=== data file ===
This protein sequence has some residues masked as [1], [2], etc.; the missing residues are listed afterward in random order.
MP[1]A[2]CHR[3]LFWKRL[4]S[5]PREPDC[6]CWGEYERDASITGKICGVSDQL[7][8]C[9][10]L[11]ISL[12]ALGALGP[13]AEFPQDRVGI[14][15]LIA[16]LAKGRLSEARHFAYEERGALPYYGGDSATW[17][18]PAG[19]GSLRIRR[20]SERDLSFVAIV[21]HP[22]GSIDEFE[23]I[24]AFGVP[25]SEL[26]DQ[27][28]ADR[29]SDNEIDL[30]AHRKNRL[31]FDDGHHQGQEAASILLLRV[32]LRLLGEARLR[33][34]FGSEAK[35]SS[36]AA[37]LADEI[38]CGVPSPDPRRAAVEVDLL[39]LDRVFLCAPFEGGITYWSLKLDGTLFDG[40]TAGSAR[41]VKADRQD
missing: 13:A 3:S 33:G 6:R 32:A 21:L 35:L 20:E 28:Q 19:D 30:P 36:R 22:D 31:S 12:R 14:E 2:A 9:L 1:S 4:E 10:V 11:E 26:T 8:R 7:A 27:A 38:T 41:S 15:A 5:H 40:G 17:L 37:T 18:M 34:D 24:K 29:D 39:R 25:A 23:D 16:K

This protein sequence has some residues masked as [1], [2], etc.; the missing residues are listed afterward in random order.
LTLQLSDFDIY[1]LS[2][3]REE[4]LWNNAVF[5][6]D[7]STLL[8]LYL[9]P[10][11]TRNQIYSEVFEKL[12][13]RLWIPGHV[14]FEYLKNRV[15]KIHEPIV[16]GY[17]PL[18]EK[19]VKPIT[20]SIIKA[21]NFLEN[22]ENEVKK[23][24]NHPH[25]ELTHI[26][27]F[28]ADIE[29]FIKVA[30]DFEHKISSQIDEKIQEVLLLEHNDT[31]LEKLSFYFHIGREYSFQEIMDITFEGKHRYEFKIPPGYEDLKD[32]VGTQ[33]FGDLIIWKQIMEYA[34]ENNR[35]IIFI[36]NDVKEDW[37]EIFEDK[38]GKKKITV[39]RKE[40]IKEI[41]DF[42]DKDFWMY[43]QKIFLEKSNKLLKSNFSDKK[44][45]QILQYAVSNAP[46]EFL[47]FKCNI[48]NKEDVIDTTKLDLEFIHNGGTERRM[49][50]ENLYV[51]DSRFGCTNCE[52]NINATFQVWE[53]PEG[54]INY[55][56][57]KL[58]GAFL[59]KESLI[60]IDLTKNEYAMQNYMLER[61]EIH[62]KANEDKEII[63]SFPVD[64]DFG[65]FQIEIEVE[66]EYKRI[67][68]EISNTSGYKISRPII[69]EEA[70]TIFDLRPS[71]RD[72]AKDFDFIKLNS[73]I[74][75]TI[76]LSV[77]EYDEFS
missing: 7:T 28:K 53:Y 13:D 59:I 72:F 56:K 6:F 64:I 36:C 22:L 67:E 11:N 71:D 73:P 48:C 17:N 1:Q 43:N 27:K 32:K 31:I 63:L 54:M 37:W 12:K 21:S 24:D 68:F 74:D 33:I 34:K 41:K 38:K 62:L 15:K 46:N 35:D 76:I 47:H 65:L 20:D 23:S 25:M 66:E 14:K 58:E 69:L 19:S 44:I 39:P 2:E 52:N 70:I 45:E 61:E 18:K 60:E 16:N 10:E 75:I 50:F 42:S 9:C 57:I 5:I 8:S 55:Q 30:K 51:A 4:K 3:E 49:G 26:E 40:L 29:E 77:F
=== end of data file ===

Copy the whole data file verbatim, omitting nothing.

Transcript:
This protein sequence has some residues masked as [1], [2], etc.; the missing residues are listed afterward in random order.
MP[1]A[2]CHR[3]LFWKRL[4]S[5]PREPDC[6]CWGEYERDASITGKICGVSDQL[7][8]C[9][10]L[11]ISL[12]ALGALGP[13]AEFPQDRVGI[14][15]LIA[16]LAKGRLSEARHFAYEERGALPYYGGDSATW[17][18]PAG[19]GSLRIRR[20]SERDLSFVAIV[21]HP[22]GSIDEFE[23]I[24]AFGVP[25]SEL[26]DQ[27][28]ADR[29]SDNEIDL[30]AHRKNRL[31]FDDGHHQGQEAASILLLRV[32]LRLLGEARLR[33][34]FGSEAK[35]SS[36]AA[37]LADEI[38]CGVPSPDPRRAAVEVDLL[39]LDRVFLCAPFEGGITYWSLKLDGTLFDG[40]TAGSAR[41]VKADRQD
missing: 13:A 3:S 33:G 6:R 32:A 21:L 35:L 20:E 28:Q 19:D 30:P 36:R 22:D 31:S 12:R 14:E 2:A 9:L 1:S 4:E 10:V 11:E 26:T 8:R 7:A 27:A 38:T 41:S 15:A 5:H 40:G 17:L 37:T 18:M 34:D 24:K 29:D 39:R 25:A 23:D 16:K

This protein sequence has some residues masked as [1], [2], etc.; the missing residues are listed afterward in random order.
LTLQLSDFDIY[1]LS[2][3]REE[4]LWNNAVF[5][6]D[7]STLL[8]LYL[9]P[10][11]TRNQIYSEVFEKL[12][13]RLWIPGHV[14]FEYLKNRV[15]KIHEPIV[16]GY[17]PL[18]EK[19]VKPIT[20]SIIKA[21]NFLEN[22]ENEVKK[23][24]NHPH[25]ELTHI[26][27]F[28]ADIE[29]FIKVA[30]DFEHKISSQIDEKIQEVLLLEHNDT[31]LEKLSFYFHIGREYSFQEIMDITFEGKHRYEFKIPPGYEDLKD[32]VGTQ[33]FGDLIIWKQIMEYA[34]ENNR[35]IIFI[36]NDVKEDW[37]EIFEDK[38]GKKKITV[39]RKE[40]IKEI[41]DF[42]DKDFWMY[43]QKIFLEKSNKLLKSNFSDKK[44][45]QILQYAVSNAP[46]EFL[47]FKCNI[48]NKEDVIDTTKLDLEFIHNGGTERRM[49][50]ENLYV[51]DSRFGCTNCE[52]NINATFQVWE[53]PEG[54]INY[55][56][57]KL[58]GAFL[59]KESLI[60]IDLTKNEYAMQNYMLER[61]EIH[62]KANEDKEII[63]SFPVD[64]DFG[65]FQIEIEVE[66]EYKRI[67][68]EISNTSGYKISRPII[69]EEA[70]TIFDLRPS[71]RD[72]AKDFDFIKLNS[73]I[74][75]TI[76]LSV[77]EYDEFS
missing: 7:T 28:K 53:Y 13:D 59:I 72:F 56:K 6:F 64:I 36:C 22:L 67:E 11:N 71:D 73:P 48:C 17:N 1:Q 43:N 27:K 32:K 31:I 63:L 54:M 37:W 12:K 21:S 24:D 68:F 74:D 33:I 34:K 41:K 38:K 62:L 15:K 46:N 35:D 76:I 47:H 65:L 20:D 23:S 25:M 66:E 14:K 58:E 69:L 19:S 44:I 39:P 2:E 52:N 70:I 45:E 61:E 18:K 60:E 16:N 10:E 75:I 50:F 42:S 9:C 57:I 5:I 8:S 55:Q 30:K 51:A 4:K 3:E 49:G 26:E 40:L 29:E 77:F